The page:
The challenges where we applied Divergent Collaboration℠ were long-standing programs, but there are certainly benefits to using Divergent Collaboration℠ on brand new problems. While it can be applied at any time during the life of a project, challenge, or opportunity, employing the process as early as possible is a particularly effective and efficient use of this technique. Not only is there more freedom to pursue new directions, but the problem definition phase of a new problem is often much less expensive in terms of dollars, hours, timeliness and opportunity costs than the solution phase.
In any case, the process definitely shakes up a project and the potential negative consequences of this need to be acknowledged. The negative side arises from the fact that this technique will open up some new thinking that may be uncomfortable for the problem owner and the existing project team. The divergent aspect of this process will stimulate, on purpose, a change in thinking, some possible new paradigms, a potential need to change direction and at a minimum, a new look at the challenge. All of these elements require the acceptance of change as a possible outcome, and the project team needs to be open to dealing with these changes.
For the problems that we put through the process – Information Visualization, Resiliency, Human Performance Augmentation, and Man-Machine Teaming – Divergent Collaboration℠ yielded very significant and innovative results and stimulated creative new approaches and strategies. Some results include: new ways to deliver critical information to decision makers using artistic, multi-media, music and choreography for information visualization; holistic and neuropathic approaches to provide care for service personnel before, during and after high-intensity situations for better resiliency; augmentation of operator performance by integrating traditional neuroscience techniques with alternative approaches such as acupuncture, electromagnetic stimulation and tonal changes to maintain alertness; and consideration of generational differences as a guide to the development of advanced automated systems by Baby Boomer and Gen-X engineers for use by Gen-Y users.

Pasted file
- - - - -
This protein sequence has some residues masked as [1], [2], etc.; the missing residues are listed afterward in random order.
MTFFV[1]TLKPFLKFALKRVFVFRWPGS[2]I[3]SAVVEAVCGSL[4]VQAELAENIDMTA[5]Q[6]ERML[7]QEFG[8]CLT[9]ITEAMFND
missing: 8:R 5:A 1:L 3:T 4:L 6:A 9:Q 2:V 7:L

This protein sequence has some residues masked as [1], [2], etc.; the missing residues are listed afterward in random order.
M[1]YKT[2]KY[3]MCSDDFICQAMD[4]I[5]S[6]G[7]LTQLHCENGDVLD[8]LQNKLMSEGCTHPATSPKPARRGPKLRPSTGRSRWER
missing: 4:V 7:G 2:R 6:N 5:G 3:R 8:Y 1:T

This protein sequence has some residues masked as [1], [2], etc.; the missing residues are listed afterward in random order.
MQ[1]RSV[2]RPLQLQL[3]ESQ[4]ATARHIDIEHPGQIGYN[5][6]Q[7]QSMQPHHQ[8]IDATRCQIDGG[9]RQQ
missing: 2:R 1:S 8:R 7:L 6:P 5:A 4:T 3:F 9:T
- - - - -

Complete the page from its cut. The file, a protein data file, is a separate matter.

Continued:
Additionally, the Divergent Collaboration℠ project on Man-Machine teaming resulted in the investigation of innovative approaches to situation awareness and minimally invasive procedures being used in robotic surgery for application to Unmanned Air Vehicles in high-intensity, high impact warfighting situations requiring precision strike. These non-traditional approaches were developed by participants from a variety of professions; the Divergent Collaboration℠ teams included an astronaut, an orchestra conductor, a Catholic Brother, a US Navy Seal, a spy trainer, a special education teacher, a university softball coach, a robotics surgeon, and a Peace Corps worker who had just served in a remote African village, to name a few. These individuals were able to make connections that might otherwise be missed by people that have preconceived biases or are not able to look at their problem objectively because they work too closely to it.
The Divergent Collaboration℠ process was created, developed and applied by the IDEA Lab of the Wright Brothers Institute (WBI) and the Air Force Research Laboratory. The Wright Brothers Institute is a non-profit organization dedicated to the exploration, development and application of collaborative and innovative processes, techniques and tools to increase the effectiveness of its client organizations.
Dr. Bart Barthelemy is the Founding Director of the Wright Brothers Institute (WBI) and the current Director of WBI’s IDEA Lab, where he is responsible for providing innovative solutions to critical problems in science, technology and R&D. He is a nationally known consultant, facilitator and trainer and specializes in strategic, transformational, and breakthrough leadership, as well as innovation and collaboration for academia, government, and Fortune 500 companies.
>Dr. Barthelemy has a distinguished background within the U.S. Air Force as the Executive Director of the United States Air Force’s Training Systems Product Group, the National Director of the National Aerospace Plane Program, and the Technical Director of the Air Force Wright Aeronautical Laboratories at Wright-Patterson Air Force Base. Dr. Barthelemy has a Bachelor of Science in Chemical Engineering from MIT; a Master of Science in Nuclear Engineering and Physics from MIT, and a Doctor of Philosophy in Nuclear Physics/Mechanical Engineering from The Ohio State University.
Candace Dalmagne is the Innovation Program Manager at the Wright Brothers Institute’s IDEA Lab, a non-profit organization focused on powering collaborative innovation between government, industry, and academia. Utilizing leading-edge innovation techniques and tools, she plans and executes major collaborative innovation programs, projects, and forums to help solve complex challenges in investment planning and strategic decision making for clients in the defense, science and technology, and R&D industries.
She led a diverse team in designing and creating the IDEA Lab’s Divergent Collaboration℠ model and continues to manage the implementation of this unique program. Candace Dalmagne’s background is in environmental consulting, training and development, and cross-cultural program management. She holds a Master’s degree in Business Administration with a Bachelor’s in International Business and Spanish, both from the University of Dayton.